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Mobile

Phishing, Smishing

Just when you thought it was safe to send that SMS, messaging services are increasingly vulnerable to fraudulent attacks called smishing, which is the mobile version of phishing (and not to be confused with vishing for voice-over-IP phishing). (See Phishers' Latest Platforms: VOIP, SMS.)

Mobile spam, smishing, and viruses are the next frontier that security company Cloudmark Inc. says it will target, mainly in Asia and Europe. Essentially, the same fraud schemes conducted via email over the Internet are emerging in the mobile environment via short message service (SMS) messaging.

"As [mobile] operators offer more connections to the Internet, they expose themselves to more risks," says Dave Champine, senior director for product marketing at Cloudmark. "Largely, they rely on the walled garden approach and on the network being secure."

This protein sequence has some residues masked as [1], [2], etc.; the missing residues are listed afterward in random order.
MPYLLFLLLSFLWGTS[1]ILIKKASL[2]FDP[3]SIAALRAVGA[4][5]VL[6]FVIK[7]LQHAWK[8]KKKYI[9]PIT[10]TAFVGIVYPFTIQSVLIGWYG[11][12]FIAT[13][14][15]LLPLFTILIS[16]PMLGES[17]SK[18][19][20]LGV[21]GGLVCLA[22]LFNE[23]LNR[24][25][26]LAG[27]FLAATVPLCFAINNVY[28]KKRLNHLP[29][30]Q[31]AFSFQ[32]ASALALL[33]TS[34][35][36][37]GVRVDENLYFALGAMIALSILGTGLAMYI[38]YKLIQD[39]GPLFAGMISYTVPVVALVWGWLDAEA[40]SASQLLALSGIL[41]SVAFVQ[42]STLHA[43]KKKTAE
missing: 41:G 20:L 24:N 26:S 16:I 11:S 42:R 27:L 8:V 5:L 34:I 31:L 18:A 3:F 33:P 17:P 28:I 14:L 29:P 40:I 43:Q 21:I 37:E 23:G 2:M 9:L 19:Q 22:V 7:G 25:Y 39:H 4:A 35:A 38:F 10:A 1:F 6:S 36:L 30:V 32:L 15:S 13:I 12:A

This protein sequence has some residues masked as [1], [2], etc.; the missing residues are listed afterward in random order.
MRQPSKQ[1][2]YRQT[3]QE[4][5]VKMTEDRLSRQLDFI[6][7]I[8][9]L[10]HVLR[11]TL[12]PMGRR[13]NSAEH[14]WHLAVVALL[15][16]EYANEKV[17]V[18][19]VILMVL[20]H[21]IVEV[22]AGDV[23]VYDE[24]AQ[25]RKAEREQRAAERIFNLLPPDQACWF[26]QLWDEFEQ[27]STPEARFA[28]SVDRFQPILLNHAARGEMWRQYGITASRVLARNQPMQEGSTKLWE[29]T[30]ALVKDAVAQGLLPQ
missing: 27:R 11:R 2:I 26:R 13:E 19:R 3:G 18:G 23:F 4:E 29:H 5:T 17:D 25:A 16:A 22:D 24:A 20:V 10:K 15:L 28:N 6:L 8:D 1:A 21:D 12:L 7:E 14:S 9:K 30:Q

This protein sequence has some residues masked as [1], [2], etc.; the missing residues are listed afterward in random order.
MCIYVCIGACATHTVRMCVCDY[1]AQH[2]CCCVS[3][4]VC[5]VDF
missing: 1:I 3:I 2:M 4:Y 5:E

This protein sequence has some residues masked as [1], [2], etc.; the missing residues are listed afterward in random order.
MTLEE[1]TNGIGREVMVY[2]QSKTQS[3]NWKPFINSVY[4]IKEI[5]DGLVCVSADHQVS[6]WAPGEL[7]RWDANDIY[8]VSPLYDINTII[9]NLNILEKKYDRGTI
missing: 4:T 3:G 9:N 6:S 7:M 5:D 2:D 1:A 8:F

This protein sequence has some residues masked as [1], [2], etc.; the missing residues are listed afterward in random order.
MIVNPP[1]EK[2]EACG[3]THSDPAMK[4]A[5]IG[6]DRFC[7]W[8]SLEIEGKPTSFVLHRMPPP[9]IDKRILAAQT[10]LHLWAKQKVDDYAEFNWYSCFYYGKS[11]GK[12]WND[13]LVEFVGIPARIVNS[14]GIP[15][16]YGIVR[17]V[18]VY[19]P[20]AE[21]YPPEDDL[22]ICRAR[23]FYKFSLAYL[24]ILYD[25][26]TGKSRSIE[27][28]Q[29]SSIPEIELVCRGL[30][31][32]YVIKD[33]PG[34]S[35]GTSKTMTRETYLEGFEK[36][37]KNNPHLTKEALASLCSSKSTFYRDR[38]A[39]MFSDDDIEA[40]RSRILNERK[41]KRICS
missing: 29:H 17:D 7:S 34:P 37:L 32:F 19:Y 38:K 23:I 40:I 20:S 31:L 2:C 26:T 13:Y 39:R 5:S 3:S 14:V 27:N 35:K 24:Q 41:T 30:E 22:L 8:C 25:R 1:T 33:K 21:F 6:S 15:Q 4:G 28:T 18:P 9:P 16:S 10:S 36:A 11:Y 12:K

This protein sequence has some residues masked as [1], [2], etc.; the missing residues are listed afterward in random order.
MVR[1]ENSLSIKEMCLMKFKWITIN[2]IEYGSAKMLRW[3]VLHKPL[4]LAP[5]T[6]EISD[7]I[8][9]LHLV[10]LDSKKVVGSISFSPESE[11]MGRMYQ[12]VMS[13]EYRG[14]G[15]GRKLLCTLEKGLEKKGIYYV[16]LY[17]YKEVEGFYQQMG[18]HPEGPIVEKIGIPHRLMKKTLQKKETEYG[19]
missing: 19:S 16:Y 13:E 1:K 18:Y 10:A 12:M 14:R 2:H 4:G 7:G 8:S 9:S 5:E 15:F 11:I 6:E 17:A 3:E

Asia is the most problematic for SMS spam and smishing due to the high usage of messaging and the prevalence of unlimited mobile data plans. Users there receive one or more spam messages per day.

"As carriers move to unlimited data [packages], they bear the cost of the abuse," says Champine. "Then, it's a top priority to get this under control."

Europe will be the next market where these fraud problems will arise, and today, Cloudmark opened its European headquarters in London. (See Cloudmark Opens Euro HQ.)

But messaging abuse is not a big priority for North American operators because "the economics aren't there for people who would abuse it," says Champine. "It's still small and manageable." In other words, the prices there are not low enough to attract fraudsters.

Cloudmark has partnered with two messaging platform company, Anam Mobile and message filtering company, Adaptive Mobile, to block fraudulent messages at the SMS gateway. With Anam, Cloudmark has a trial with an operator in Southeast Asia and with Adaptive Mobile, Cloudmark is working with an operator in South Africa. Cloudmark CEO Hugh McCartney says he will announce a mobile operator customer in the coming weeks. (See Cloudmark, Anam Team.)

"[Messaging abuse] is perceived as a problem," says Champine. "It's no longer a question of if messaging abuse will occur, but when."

— Michelle Donegan, European Editor, Unstrung

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